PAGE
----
By Jimmie Geddes email: firstname.lastname@example.org | Jan 02, 2013 12:10 PM EST
Samsung is the top smartphone seller in the world and sees most of its sales come from its Android-based smartphones but it looks like the company isn't placing all its bets on Android. Samsung has been co-developing a new an open-source, Linux-based mobile platform with Intel, called Tizen. Tizen runs on multiple devices including smartphones, tablets, smart TVs, and more.
Tizen is designed to offer users a consistent user experience from device to device and is a truly open-sourced platform that allows developers to easily create HTML5 applications for any device running Tizen. Unlike most smartphone OEMs, Samsung offers its customers different choices when it comes to the OS of their smartphones. Samsung currently sells smartphones based on both Android and Windows Phone.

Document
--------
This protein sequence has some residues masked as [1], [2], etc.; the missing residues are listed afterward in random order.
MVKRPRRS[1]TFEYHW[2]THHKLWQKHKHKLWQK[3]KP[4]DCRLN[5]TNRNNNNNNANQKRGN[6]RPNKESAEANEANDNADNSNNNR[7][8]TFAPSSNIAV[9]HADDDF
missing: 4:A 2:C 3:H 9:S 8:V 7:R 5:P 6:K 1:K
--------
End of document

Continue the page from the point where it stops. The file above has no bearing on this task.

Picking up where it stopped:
Many believe Tizen is more of a competitor to Android than any other smartphone OS and is a sign that Samsung could possibly be loosening its reliance on Google's Android OS, especially after Google's acquisition of Motorola, a direct competitor to Samsung in the mobile industry. It makes sense for Samsung to keep its options open and to offer its customers as many options as possible when it comes to choosing a device as personal as a smartphone.
Samsung is expected to launch its first Tizen-based smartphone in 2013 and could possibly show the world its first glimpse at Mobile World Congress in February. While Tizen might be unfamiliar to you, it's not to global wireless carriers such as Orange, Vodafone, SK telecom, Telefonica and Sprint who have already pledged support for the new platform. In a new report Samsung just got the support of Japan's largest mobile provider NTT DoCoMo, which has over 60 million subscribers and is expected to offer Samsung's first Tizen smartphone in the first quarter of 2013.
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